You know the manuscript (or, indeed, the published life-writing or novel) which doesn't grab you, though it all seems very competent? You know the kind of rejection which is the editor or agent saying that it's all very good but no thanks? The thing is, it may be good, but it's all the same kind of good. It's like travelling through a beautiful landscape by driving along a motorway at a steady 50mph in a comfortable car: you see it all, you may even have the windows open to smell the breeze, but you don't experience it bodily: which of course means mentally and emotionally.
"Variety" is an apparently superficial term for what's lacking; the cure apparently an unsatisfactory bolting-on of crudely "different" stuff for the sake of it. But variety matters in writing for really profound reasons. For one thing, the Christmas Rule* applies. And for another, our pattern-making human brains are thickly wired to work in terms of difference and similarity. Keeping the reader convinced and reading is all about finding the new and strange in the familiar, and the familiar in the new and strange. And each time the next bit of familiar (the story, characters, the logic of the next sentence) is de-familiarised by being conveyed in a different way, our minds catch and recreate these things as new.
The classic way to find real variety is to imagine more widely and deeply, and to develop the strength and range of the language in which to express that imagining. But if that hasn't happened naturally it's often possible to work quite cold-bloodedly to bump-start your engine by pushing the car. So here are some things to push at:
Time. You can tell the story of a year in one sentence, or the story of a day in six hundred pages: the time the events take to happen is quite different from the time you take to tell them. You need to decide when your narrative should be real-time or even more expansive (it's Bloomsday, today but it takes longer than a day to read Ulysses), and when you want to compress time and cover the ground, while making your Telling Showy. Will you take the reader on a high-speed magic carpet across time to the next important scene, or will you just jump-cut there? Where might you, within a scene, compress or expand the narrative according to what matters now, or will matter later?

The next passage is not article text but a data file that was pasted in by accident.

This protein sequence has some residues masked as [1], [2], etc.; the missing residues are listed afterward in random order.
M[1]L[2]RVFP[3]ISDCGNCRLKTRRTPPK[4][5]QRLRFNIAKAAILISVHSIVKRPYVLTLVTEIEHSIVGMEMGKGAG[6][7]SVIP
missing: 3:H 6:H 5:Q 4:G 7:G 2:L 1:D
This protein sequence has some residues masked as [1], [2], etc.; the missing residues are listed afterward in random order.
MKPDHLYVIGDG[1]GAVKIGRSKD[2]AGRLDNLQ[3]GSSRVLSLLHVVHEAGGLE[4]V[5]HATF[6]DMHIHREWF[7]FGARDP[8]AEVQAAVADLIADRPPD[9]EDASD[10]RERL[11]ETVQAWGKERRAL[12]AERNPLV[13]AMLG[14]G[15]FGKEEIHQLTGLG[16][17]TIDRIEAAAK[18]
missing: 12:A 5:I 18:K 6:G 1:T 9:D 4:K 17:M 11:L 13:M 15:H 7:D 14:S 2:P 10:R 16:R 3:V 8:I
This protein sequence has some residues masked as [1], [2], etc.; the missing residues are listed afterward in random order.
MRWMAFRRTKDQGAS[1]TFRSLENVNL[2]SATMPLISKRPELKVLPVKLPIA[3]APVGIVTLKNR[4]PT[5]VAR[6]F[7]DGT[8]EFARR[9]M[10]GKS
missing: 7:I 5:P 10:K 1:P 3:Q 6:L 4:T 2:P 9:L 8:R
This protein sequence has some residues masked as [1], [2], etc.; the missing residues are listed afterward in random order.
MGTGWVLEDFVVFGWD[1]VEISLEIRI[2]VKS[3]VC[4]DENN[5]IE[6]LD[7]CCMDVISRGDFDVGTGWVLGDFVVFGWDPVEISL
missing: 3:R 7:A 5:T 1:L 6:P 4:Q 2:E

Psychic distance. All narratives work by moving closer into and further out from one or more individual characters' consciousness. But how wide is the range you use? Unless you're very experimental then you're unlikely to spend the whole narrative at one or other of the extremes, but the wider the range you can learn to write, and then exploit, the more energy your storytelling will have. Plunge the reader deep-deep-deep into the physical and mental experience of a character. Pull right out and speak as a storyteller spinning a tale, letting the seeds you've planted in the reader's mind flower in their own particular climate.
Characters: How do they contrast with each other? Can you make more of that? When they interact, how can you exploit their interaction to power the drama of the scene, as well as its tone? How do they think, and speak? How do their voices and their points of view colour the narrative in free indirect style? If a character is your narrator, does that older-and-wiser consciousness contrast with the younger unknowing consciousness of them as an actor in the story?
Settings: We all have our default settings (mine seem to involve food and drink: kitchens and cafés), and it can seem very cold-blooded to decide that one of those café meetings will, instead, happen in a park. And yet, because your characters are always in action in their environment, as soon as you put them in a different setting, they will, perforce, act slightly differently. Even if the emotional moves of the scene are the same, they'll be expressed differently: instead of fiddling with the sugar-jar to avoid his antagonist's eye, your protagonist will be scuffling about in the leaves. And suddenly they come more alive, because we've seen them in a slightly different light.